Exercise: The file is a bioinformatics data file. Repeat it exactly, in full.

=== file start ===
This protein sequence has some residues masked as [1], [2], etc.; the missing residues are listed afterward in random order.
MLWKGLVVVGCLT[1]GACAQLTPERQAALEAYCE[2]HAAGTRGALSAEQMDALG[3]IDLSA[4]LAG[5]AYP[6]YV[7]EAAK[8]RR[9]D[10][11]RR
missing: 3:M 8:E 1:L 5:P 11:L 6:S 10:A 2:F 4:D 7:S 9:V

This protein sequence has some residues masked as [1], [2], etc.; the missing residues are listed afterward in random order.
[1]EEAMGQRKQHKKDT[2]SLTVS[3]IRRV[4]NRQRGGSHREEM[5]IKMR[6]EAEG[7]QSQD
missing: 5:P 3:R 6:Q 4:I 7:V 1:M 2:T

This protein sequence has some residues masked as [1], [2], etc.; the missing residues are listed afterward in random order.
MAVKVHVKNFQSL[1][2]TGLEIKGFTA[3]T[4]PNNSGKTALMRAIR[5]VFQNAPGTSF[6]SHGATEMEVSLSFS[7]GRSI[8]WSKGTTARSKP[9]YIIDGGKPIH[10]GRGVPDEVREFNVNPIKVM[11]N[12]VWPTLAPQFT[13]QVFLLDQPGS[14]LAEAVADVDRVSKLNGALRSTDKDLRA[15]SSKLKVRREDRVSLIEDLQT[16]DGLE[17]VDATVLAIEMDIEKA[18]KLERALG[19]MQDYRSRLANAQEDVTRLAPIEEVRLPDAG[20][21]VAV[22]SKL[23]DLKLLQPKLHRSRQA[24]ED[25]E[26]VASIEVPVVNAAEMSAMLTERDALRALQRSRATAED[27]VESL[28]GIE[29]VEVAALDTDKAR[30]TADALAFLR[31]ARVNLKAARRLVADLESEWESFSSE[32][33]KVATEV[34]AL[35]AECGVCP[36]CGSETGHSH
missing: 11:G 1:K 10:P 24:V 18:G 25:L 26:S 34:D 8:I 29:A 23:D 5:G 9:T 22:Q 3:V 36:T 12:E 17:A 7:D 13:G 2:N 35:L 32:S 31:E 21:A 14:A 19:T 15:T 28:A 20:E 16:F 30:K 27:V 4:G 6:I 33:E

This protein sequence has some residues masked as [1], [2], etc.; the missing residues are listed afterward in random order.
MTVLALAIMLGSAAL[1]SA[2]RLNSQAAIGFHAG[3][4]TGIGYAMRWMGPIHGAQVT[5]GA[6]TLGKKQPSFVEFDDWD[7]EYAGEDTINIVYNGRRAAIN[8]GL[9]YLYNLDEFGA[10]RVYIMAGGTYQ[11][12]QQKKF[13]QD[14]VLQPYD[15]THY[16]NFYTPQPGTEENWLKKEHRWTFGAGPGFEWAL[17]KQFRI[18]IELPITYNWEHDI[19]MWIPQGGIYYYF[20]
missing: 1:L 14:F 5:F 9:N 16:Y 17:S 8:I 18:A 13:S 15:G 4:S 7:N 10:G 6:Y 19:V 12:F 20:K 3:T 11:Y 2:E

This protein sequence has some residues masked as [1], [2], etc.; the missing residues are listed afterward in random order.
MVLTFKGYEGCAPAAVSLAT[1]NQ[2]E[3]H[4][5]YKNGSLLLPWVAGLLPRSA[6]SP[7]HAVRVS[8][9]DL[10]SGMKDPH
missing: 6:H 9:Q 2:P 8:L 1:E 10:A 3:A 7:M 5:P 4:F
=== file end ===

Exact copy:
This protein sequence has some residues masked as [1], [2], etc.; the missing residues are listed afterward in random order.
MLWKGLVVVGCLT[1]GACAQLTPERQAALEAYCE[2]HAAGTRGALSAEQMDALG[3]IDLSA[4]LAG[5]AYP[6]YV[7]EAAK[8]RR[9]D[10][11]RR
missing: 3:M 8:E 1:L 5:P 11:L 6:S 10:A 2:F 4:D 7:S 9:V

This protein sequence has some residues masked as [1], [2], etc.; the missing residues are listed afterward in random order.
[1]EEAMGQRKQHKKDT[2]SLTVS[3]IRRV[4]NRQRGGSHREEM[5]IKMR[6]EAEG[7]QSQD
missing: 5:P 3:R 6:Q 4:I 7:V 1:M 2:T

This protein sequence has some residues masked as [1], [2], etc.; the missing residues are listed afterward in random order.
MAVKVHVKNFQSL[1][2]TGLEIKGFTA[3]T[4]PNNSGKTALMRAIR[5]VFQNAPGTSF[6]SHGATEMEVSLSFS[7]GRSI[8]WSKGTTARSKP[9]YIIDGGKPIH[10]GRGVPDEVREFNVNPIKVM[11]N[12]VWPTLAPQFT[13]QVFLLDQPGS[14]LAEAVADVDRVSKLNGALRSTDKDLRA[15]SSKLKVRREDRVSLIEDLQT[16]DGLE[17]VDATVLAIEMDIEKA[18]KLERALG[19]MQDYRSRLANAQEDVTRLAPIEEVRLPDAG[20][21]VAV[22]SKL[23]DLKLLQPKLHRSRQA[24]ED[25]E[26]VASIEVPVVNAAEMSAMLTERDALRALQRSRATAED[27]VESL[28]GIE[29]VEVAALDTDKAR[30]TADALAFLR[31]ARVNLKAARRLVADLESEWESFSSE[32][33]KVATEV[34]AL[35]AECGVCP[36]CGSETGHSH
missing: 11:G 1:K 10:P 24:V 18:G 25:L 26:S 34:D 8:I 29:A 23:D 5:G 9:T 22:Q 3:V 36:T 12:E 17:A 7:D 13:G 2:N 35:L 32:S 31:E 21:A 14:A 19:T 15:T 28:A 20:E 16:F 30:K 27:V 4:G 6:I 33:E

This protein sequence has some residues masked as [1], [2], etc.; the missing residues are listed afterward in random order.
MTVLALAIMLGSAAL[1]SA[2]RLNSQAAIGFHAG[3][4]TGIGYAMRWMGPIHGAQVT[5]GA[6]TLGKKQPSFVEFDDWD[7]EYAGEDTINIVYNGRRAAIN[8]GL[9]YLYNLDEFGA[10]RVYIMAGGTYQ[11][12]QQKKF[13]QD[14]VLQPYD[15]THY[16]NFYTPQPGTEENWLKKEHRWTFGAGPGFEWAL[17]KQFRI[18]IELPITYNWEHDI[19]MWIPQGGIYYYF[20]
missing: 1:L 14:F 5:F 9:N 16:Y 17:S 8:I 18:A 13:S 15:G 4:S 7:N 10:G 6:Y 19:V 12:F 20:K 3:T 11:Y 2:E

This protein sequence has some residues masked as [1], [2], etc.; the missing residues are listed afterward in random order.
MVLTFKGYEGCAPAAVSLAT[1]NQ[2]E[3]H[4][5]YKNGSLLLPWVAGLLPRSA[6]SP[7]HAVRVS[8][9]DL[10]SGMKDPH
missing: 6:H 9:Q 2:P 8:L 1:E 10:A 3:A 7:M 5:P 4:F